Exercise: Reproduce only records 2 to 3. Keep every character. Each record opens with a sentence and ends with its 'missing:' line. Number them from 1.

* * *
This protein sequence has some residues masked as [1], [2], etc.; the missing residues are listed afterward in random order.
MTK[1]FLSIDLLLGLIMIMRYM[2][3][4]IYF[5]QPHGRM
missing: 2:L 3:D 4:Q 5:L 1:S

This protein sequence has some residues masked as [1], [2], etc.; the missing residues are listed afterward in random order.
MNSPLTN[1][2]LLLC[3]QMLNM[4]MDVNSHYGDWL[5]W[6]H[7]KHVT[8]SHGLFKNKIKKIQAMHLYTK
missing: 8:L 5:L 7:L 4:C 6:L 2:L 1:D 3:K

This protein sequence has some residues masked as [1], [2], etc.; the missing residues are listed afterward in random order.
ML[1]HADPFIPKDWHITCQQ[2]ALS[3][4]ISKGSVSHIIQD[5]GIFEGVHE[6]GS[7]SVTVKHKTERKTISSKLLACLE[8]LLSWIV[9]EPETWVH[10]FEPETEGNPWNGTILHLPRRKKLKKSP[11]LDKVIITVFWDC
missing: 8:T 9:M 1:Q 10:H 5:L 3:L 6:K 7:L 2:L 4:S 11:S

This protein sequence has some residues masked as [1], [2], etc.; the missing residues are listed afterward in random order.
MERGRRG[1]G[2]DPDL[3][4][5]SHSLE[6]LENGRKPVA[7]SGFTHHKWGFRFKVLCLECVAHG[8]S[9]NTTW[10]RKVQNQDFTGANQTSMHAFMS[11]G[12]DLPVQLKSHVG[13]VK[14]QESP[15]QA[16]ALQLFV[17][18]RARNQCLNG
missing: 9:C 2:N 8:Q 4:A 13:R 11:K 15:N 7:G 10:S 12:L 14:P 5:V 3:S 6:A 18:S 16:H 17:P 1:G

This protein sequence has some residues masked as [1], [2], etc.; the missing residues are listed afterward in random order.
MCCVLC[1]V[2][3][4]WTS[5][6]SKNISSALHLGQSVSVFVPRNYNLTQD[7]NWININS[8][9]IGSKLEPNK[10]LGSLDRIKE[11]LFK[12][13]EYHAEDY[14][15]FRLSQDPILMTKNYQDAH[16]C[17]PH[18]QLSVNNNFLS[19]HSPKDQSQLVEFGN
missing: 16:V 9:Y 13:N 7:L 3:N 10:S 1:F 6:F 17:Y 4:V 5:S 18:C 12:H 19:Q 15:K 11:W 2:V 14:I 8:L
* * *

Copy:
This protein sequence has some residues masked as [1], [2], etc.; the missing residues are listed afterward in random order.
MNSPLTN[1][2]LLLC[3]QMLNM[4]MDVNSHYGDWL[5]W[6]H[7]KHVT[8]SHGLFKNKIKKIQAMHLYTK
missing: 8:L 5:L 7:L 4:C 6:L 2:L 1:D 3:K

This protein sequence has some residues masked as [1], [2], etc.; the missing residues are listed afterward in random order.
ML[1]HADPFIPKDWHITCQQ[2]ALS[3][4]ISKGSVSHIIQD[5]GIFEGVHE[6]GS[7]SVTVKHKTERKTISSKLLACLE[8]LLSWIV[9]EPETWVH[10]FEPETEGNPWNGTILHLPRRKKLKKSP[11]LDKVIITVFWDC
missing: 8:T 9:M 1:Q 10:H 5:L 3:L 6:K 7:L 2:L 4:S 11:S